A Chance To Be The Church (John 4:6-26)

By | July 14, 2013



     As you can see, this is a different sort of service. Today I want us to Be the Church. Today I want our worship to have hands and feet as well as our voices and minds. In a few minutes we’re going to get the opportunity to put our faith into very physical action action.

     One first things I want to do is bring everyone up to date on Wings of the morning. Gaston received the new plane. Gaston is back safe and sound. WATCH.


     One of the best memories I have is of a time when our church was part of a District Mission Saturation Event. We had missionaries and speakers from all over the world in every church in our District. We hosted a family from Zimbabwe. It was the husband, wife and their 6 or 7 year old son. He shared a bedroom with our youngest son, Josh who was the same age. Neither one of them knew the other’s language but they laughed and giggled and had such a good time together that first night that  little boy’s dad and I each got up at least twice to tell them to quiet down and go to sleep. It made us laugh, and broke down all the cultural barriers there might have been.

     Those boys were the best ambassadors of their countries that I have ever seen. Their innocent laughter and joy bridged the gap. I don’t think there is enough laughter or joy in the world today. And there’s certainly not enough innocence. Jesus said we were to have the faith like a child. Which I take to mean that our lives are supposed to be simple and filled with laughter and joy.

     I believe one of the reasons there isn’t enough laughter and joy in the world today is because so many people are worried about whether they will even get a next meal for themselves or for their children. According to statistics, the world’s poor spend at least half their income on food. Over 800 million people go to bed hungry every night. That’s 12.5% or 1/8th of the world’s population.

     One sixth of the world’s population lives on less than $1 a day. About Forty percent of the world’s population lives on less than $2 a day and economists are speculating that number will increase sharply, possibly by as many as 100 million. Which means those who have nothing will shortly have less than nothing. There is something drastically wrong with that picture. And the Bible is clear what our response should be. In Matthew 25 Jesus clearly tells us what to do.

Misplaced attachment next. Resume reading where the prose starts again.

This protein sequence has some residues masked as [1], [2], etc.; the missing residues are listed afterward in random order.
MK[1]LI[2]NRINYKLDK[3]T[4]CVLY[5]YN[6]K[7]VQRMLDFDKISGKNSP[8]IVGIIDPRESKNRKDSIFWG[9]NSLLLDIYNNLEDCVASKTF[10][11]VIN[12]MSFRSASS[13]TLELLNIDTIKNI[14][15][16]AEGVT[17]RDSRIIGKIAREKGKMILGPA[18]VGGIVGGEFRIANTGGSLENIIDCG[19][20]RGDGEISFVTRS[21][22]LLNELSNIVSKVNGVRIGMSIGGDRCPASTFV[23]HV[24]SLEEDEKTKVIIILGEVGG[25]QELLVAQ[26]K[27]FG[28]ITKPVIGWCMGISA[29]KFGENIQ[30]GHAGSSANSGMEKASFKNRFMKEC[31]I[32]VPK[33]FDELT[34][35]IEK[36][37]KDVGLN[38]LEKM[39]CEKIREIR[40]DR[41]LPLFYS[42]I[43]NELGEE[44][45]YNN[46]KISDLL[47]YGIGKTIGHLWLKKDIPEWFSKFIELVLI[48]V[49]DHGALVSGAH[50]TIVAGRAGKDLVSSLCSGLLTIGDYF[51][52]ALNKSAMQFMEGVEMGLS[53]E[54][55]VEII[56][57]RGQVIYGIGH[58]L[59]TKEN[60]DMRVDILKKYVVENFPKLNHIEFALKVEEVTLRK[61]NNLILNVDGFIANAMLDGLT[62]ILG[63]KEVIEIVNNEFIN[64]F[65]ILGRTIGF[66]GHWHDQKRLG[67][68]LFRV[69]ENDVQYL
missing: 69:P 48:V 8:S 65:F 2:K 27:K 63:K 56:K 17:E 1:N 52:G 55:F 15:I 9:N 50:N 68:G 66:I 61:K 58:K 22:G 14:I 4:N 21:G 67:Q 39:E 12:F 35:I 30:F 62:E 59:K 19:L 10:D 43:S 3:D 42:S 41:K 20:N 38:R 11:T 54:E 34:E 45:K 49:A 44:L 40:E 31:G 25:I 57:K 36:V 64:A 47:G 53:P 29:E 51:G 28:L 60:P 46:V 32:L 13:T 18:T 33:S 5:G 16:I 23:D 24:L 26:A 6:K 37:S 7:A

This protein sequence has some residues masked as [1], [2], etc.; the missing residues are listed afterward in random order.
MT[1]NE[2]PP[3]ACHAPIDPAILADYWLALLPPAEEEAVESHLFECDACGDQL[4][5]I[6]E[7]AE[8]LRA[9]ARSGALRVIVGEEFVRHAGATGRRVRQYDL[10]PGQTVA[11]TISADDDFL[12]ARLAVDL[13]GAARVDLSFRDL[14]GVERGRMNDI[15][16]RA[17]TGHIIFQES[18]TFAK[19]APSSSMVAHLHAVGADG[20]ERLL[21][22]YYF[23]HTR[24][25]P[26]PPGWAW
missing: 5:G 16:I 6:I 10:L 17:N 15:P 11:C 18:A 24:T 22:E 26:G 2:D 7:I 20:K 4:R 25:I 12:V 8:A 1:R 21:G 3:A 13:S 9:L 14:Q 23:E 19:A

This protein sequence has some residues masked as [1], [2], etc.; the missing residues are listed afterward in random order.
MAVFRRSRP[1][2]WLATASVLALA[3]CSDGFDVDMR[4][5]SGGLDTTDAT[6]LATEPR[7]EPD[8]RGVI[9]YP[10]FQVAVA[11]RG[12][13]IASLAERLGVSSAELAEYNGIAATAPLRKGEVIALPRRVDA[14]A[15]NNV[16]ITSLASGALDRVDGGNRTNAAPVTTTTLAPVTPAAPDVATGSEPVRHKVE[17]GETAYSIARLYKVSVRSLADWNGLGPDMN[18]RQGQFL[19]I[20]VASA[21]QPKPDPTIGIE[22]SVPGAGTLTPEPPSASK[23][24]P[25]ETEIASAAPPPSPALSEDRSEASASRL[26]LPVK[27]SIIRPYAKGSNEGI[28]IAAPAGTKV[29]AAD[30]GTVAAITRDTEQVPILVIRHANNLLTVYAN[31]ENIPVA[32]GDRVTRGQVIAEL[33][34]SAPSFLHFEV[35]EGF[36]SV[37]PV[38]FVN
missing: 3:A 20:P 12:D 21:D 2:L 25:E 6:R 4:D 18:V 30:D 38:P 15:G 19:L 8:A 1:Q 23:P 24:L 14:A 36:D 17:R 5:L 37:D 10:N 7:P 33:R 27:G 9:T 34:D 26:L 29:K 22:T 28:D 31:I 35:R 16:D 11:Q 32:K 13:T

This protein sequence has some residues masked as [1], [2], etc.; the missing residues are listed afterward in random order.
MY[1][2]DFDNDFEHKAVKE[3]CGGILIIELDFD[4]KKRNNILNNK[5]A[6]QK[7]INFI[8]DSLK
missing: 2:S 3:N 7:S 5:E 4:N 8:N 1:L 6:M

Matthew 25:31-40 (NRSV)

[31] “When the Son of Man comes in his glory, and all the angels with him, then he will sit on the throne of his glory.

[32] All the nations will be gathered before him, and he will separate people one from another as a shepherd separates the sheep from the goats,

[33] and he will put the sheep at his right hand and the goats at the left.

[34] Then the king will say to those at his right hand, ‘Come, you that are blessed by my Father, inherit the kingdom prepared for you from the foundation of the world;

[35] for I was hungry and you gave me food, I was thirsty and you gave me something to drink, I was a stranger and you welcomed me,

[36] I was naked and you gave me clothing, I was sick and you took care of me, I was in prison and you visited me.’

[37] Then the righteous will answer him, ‘Lord, when was it that we saw you hungry and gave you food, or thirsty and gave you something to drink?

[38] And when was it that we saw you a stranger and welcomed you, or naked and gave you clothing?

[39] And when was it that we saw you sick or in prison and visited you?’

[40] And the king will answer them, ‘Truly I tell you, just as you did it to one of the least of these who are members of my family, you did it to me.’

     Today is about providing for some of the least of these, especially caring for them in times of great crisis.       I’m proud to say that I think God is pleased with how you helped Wings of the Morning get their new plane. Even though ours was just a small part in the overall cost, like the Widow’s mite, every little bit helps. But that’s not all God’s pleased about.

     Do you remember the Well Project in Yaukani Village in Nigeria?

     We partnered with a young startup church in this project. Unfortunately, that startup church didn’t make it but with our help they left a legacy in a small village on the other side of the world. We left a well which continues to provide water for living so the Living Water which is Jesus, can continue to spread throughout that rural part of Nigeria.

     But that’s not all. Because of the faithfulness of this congregation and all we do in Missions we know that:      At least one child went to bed last night with a full stomach.

     Last night at least one mother enjoyed a bath with soap and clean clothes for tomorrow.